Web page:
Assume a simple IPv4 network where all machines are on the same subnet and share a single switch.

If an IP moves to another MAC, how are Layer 3 clients supposed to detect that change? Will a client keep trying on the old MAC until its ARP cache times out, or will it do something smarter? Is it dependent on OS/networking stack?

I'm dealing with a case where a GARP announce was made by the overtaking MAC, but it was missed by some clients who weren't connected at that point in time.

  • If anyone wants a working solution for this problem, have a look at keepalived and their garp_master_refresh feature: github.com/acassen/keepalived/commit/… May 18, 2015 at 7:34
  • Did any answer help you? if so, you should accept the answer so that the question doesn't keep popping up forever, looking for an answer. Alternatively, you could provide and accept your own answer.
    – Ron Maupin
    Aug 11, 2017 at 4:08
  • @RonMaupin Sure thing. I've marked Ron Trunks answer as the correct one. The cache is OS-dependent and that you really need a periodic GARP to avoid clients missing the initial GARP. Aug 11, 2017 at 9:41

2 Answers 2


Clients will use the ARP cache entry as long as it's valid. How long that is depends on the OS. On a Cisco router, it's 4 hours. On a Windows PC, it's a random value (really!) between 15 and 45 seconds. Most Linux systems use 60 seconds.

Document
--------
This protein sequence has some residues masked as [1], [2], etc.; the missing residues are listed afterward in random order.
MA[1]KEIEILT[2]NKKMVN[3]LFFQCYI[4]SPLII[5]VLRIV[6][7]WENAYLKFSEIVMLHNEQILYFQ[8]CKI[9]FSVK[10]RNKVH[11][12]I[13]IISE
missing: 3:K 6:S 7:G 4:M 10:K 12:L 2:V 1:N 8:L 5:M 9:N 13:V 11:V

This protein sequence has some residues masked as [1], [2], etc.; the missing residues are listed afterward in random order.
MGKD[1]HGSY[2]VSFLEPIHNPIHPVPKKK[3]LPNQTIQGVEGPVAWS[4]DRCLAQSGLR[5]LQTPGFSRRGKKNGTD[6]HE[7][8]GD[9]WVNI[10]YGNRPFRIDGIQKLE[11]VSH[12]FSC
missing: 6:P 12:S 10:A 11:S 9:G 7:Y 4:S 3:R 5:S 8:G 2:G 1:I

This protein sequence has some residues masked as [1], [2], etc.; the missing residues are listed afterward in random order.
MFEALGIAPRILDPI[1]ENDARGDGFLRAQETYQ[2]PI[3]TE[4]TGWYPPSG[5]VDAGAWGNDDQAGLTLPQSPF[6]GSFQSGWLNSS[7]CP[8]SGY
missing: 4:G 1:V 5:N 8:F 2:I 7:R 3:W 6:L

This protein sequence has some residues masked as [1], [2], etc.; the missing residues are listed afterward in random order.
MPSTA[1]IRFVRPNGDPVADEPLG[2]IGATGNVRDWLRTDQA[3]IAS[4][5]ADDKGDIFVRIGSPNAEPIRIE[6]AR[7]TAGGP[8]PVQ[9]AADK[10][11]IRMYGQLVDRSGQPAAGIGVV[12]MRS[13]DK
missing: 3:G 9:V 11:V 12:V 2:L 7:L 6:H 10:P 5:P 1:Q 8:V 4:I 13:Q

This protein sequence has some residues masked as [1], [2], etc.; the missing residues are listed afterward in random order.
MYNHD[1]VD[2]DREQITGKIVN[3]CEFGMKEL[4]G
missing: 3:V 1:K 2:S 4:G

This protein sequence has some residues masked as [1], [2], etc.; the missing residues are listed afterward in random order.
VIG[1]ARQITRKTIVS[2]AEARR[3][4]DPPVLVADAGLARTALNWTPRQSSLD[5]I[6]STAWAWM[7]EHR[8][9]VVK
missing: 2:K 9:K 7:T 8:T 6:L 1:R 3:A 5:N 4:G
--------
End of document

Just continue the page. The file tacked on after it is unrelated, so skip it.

• Thank you for your answer. Will the Cisco router not clear its cache entry after a number of failures or if someone else joins the network and ARPs and gets the new MAC? Feb 11, 2015 at 15:24
  • Are you sure about 4 hours? I'm fairly certain that MAC table aging time is 4 hours - default ARP timeout should be 5 minutes. Feb 11, 2015 at 20:47
  • Digging further it appears to vary between hardware platforms (naturally). Some are 5 minutes for MAC/ARP table entries, some are 4 hours for both. Sigh. Feb 11, 2015 at 20:55
  • I'll admit to not having surveyed the entire product line. Which ones have a five minute aging time? That seems awfully short to me.
    – Ron Trunk
    Feb 11, 2015 at 21:01
  • @JohnJensen Ricky's answer had correct timer values. You seem to be mixing cam and arp timers Feb 11, 2015 at 21:40

If a new host takes over an IP address it should announce it with a Gratuitous ARP.

You said some hosts didn't pick it up because they were not connected, but that's not how it works. If those hosts were not connected, they shouldn't have an ARP table in the first place. As they don't have any entries for that IP address at all, they should ask for it with a broadcast ARP query (who's got x.x.x.x? tell y.y.y.y).

  • They were temporarily gone due to a switch failure. So they did have ARP entries for the host. I'm trying to figure out when the tables are refreshed though. Mar 14, 2015 at 20:26
  • 1
    @AlexanderTorstling They are refreshed purely based upon an aging time. If a host acquired a new IP address, it typically issues a Gratuitous ARP up to three times, but typically won't "keep" announcing it periodically. If a neighboring host missed the initial GARPs, they are out of luck until their ARP cache time out for that entry.
    – Eddie
    May 14, 2015 at 8:02

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